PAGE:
As a result of the ongoing COVID-19 public health emergency, many employers were forced by economic circumstances to utilize the temporary lay-off provisions contained in the Employment Standards Act, 2000 (the “ESA”). As we are now approaching 3 months from the start of the COVID-19 crisis, an important date was looming for both employers and their employees who founds themselves on temporary lay-off.
While there was always an argument that a lay-off of any length could be considered a constructive dismissal under common law principals if the employee did not sign a written agreement permitting a temporary lay-off, a full discussion of that issue is beyond the scope of this article. In any event, given the current circumstances, many employers had no choice but to take that risk and rely on the temporary lay-off provisions of the ESA.
Section 56(1)(c) of the ESA essentially deems an employer to have terminated the employment of an employee if the employer lays the employee off for a period which is longer than a temporary lay-off. This is critical, as a lay-off longer than permitted by the ESA automatically triggers pay in lieu of notice and, if applicable, severance payments under the ESA.
A temporary lay-off is first defined as a lay-off of not more than 13 weeks in any period of 20 consecutive weeks. However, the ESA provides for the possibility of a longer temporary lay-off of up to 35 weeks in any period of 52 consecutive weeks if one of the following applies:
(i) the employee continues to receive substantial payments from the employer;
(ii) the employer continues to make payments for the benefit of the employee under a legitimate retirement or pension plan or a legitimate group or employee insurance plan;
(iii) the employee receives supplementary unemployment benefits;
(iv) the employee is employed elsewhere during the lay-off and would be entitled to receive supplementary unemployment benefits if that were not so;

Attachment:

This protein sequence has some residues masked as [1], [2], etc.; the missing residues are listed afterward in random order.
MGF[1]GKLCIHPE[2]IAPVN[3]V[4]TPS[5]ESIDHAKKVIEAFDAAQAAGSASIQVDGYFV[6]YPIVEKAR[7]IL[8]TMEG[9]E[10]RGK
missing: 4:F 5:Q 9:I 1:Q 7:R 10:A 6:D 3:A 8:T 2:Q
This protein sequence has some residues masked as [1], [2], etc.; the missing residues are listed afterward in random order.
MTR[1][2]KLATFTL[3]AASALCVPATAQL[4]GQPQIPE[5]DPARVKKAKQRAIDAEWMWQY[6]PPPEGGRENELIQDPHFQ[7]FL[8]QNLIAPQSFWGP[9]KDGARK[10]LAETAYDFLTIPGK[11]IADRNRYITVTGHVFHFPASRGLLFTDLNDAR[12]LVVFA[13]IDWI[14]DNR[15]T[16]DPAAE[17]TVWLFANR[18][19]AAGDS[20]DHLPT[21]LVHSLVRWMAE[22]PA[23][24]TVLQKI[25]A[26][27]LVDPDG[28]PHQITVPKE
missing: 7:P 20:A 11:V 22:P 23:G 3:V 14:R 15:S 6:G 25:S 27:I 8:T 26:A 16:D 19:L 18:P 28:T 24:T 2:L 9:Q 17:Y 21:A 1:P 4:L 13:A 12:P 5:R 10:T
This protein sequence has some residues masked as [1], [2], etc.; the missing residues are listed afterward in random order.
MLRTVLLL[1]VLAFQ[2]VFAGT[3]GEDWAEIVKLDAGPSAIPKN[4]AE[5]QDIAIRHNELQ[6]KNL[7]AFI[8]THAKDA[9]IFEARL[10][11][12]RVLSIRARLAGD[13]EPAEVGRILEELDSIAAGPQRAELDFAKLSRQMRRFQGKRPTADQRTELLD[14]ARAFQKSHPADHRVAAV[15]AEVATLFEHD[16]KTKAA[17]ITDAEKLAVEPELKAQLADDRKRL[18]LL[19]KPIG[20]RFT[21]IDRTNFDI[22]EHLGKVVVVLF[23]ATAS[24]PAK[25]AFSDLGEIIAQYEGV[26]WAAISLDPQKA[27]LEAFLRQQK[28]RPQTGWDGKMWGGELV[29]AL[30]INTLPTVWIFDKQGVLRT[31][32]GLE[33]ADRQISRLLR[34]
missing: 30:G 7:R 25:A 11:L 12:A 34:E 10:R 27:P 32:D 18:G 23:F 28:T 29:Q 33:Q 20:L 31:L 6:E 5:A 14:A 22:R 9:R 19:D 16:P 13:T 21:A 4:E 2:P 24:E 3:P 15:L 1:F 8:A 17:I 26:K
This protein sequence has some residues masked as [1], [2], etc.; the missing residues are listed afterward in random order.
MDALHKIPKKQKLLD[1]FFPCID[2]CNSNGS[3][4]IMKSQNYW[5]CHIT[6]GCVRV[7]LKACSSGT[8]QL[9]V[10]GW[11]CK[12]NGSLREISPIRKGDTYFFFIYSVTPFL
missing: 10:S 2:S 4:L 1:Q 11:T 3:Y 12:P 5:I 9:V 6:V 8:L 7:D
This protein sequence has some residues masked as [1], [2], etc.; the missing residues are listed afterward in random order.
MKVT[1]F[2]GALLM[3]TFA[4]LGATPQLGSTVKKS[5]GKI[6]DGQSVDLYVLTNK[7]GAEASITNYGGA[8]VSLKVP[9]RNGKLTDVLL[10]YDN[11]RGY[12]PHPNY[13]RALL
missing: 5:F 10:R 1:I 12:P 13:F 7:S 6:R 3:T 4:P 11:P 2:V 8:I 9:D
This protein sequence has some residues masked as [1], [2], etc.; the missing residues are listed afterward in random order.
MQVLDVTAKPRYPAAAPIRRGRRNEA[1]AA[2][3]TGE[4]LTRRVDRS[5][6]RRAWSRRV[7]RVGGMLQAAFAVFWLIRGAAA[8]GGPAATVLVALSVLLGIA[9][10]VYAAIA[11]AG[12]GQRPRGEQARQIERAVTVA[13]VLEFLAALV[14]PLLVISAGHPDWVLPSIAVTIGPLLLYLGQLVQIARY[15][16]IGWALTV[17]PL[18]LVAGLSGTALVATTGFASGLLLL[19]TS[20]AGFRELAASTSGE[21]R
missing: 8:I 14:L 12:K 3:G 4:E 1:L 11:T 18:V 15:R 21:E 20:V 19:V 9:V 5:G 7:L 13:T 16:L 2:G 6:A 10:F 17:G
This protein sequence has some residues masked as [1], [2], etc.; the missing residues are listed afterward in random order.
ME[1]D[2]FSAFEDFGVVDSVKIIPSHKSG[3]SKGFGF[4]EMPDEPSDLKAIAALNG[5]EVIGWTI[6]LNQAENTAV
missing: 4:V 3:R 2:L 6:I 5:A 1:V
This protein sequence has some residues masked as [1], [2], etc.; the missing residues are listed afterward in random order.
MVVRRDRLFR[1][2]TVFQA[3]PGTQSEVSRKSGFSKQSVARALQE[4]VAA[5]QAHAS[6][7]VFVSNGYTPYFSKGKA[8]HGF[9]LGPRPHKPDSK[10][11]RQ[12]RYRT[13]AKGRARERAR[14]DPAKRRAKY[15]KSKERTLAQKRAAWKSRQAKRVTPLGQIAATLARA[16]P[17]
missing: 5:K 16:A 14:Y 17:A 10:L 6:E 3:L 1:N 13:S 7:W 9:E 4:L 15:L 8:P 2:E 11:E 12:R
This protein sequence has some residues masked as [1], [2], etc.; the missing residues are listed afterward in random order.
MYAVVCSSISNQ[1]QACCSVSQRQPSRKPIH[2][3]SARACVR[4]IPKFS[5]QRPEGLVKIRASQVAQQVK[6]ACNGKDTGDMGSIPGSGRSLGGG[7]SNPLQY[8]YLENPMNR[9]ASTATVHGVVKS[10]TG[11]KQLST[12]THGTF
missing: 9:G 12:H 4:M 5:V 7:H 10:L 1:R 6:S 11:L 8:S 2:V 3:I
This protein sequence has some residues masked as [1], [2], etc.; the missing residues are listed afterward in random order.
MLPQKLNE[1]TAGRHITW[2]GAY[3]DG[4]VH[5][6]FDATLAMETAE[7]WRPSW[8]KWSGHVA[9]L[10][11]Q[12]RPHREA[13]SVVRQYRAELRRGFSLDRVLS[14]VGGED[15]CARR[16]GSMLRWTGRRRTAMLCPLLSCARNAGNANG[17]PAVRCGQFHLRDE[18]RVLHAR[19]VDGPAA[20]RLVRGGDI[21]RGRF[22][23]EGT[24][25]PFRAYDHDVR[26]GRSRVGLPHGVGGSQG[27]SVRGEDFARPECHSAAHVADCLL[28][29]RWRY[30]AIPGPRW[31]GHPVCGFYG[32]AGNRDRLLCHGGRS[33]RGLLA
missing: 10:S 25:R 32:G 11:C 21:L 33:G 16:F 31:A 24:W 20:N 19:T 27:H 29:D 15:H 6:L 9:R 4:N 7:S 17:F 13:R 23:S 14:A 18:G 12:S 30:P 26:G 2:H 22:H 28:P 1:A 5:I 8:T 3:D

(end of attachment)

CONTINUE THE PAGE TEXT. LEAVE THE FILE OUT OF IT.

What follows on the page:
(v) the employer recalls the employee within the time approved by the Director; or
(vi) in the case of an employee who is not represented by a trade union, the employer recalls the employee within the time set out in an agreement between the employer and the employee.
While many employees in Ontario may be covered by one of the above criteria, most commonly the continuation of benefits for employees on temporary lay-off, the 13 week recall deadline was quickly approaching for many others.
The 13 week deadline was creating significant concern and uncertainty for both employers and employees. As we all know, some businesses are just starting the recovery process and others still remain closed and may be weeks, or even months, away from being able to recall employees from temporary lay-off.
For many of those employers, the prospect of a “deemed termination”, and the pay in lieu of notice and severance costs that go along with that, could have resulted in bankruptcy. However, the Provincial government has now stepped in and passed Regulation 228/20: Infectious Disease Emergency Leave in order to amend certain provisions of the ESA. The amendments pursuant to the new regulation are retroactive to March 1, 2020 and remain in place until 6 weeks following the end of the declared state of emergency in Ontario (which was recently extended to June 30, 2020 and may be extended again).
The new regulation effectively suspends the temporary lay-off provisions of the ESA for many non-unionized employees and deems employees who were placed on temporary lay-off on or after March 1, 2020 to be on an infectious disease emergency leave rather than a lay-off.
As a result of this announcement, temporary lay-offs (which are now considered infectious disease emergency leaves) can now continue for longer than 13 weeks even if no benefits (or other payments described above) are provided by the employer or otherwise received by the employee, although this does not permit employers who were already making benefit contributions prior to May 29, 2020 to cease doing so.
The new regulation also provides that a reduction or elimination of an employee’s hours of work or wages during the COVID-19 period does not constitute a constructive dismissal for the purposes of the ESA. However, as mentioned above, a court may still consider such reductions to amount to constructive dismissal under common law principles and only time will tell how courts handle such cases in light of the pandemic.
While this announcement may not be ideal for some employees, they will still be able to collect CERB payments while on an infectious disease emergency leave and the amendments will hopefully help preserve jobs for them to return to in the near future.
To read our previous blog about temporary lay-offs in light of COVID-19, please click here.
The team at Morrison Brown Sosnovitch LLP is pleased to assist and support your business during this difficult time. For more information, please contact David Bleiwas at 416-368-5956 or email@example.com or Christopher Robertson at 416-526-0498 or firstname.lastname@example.org.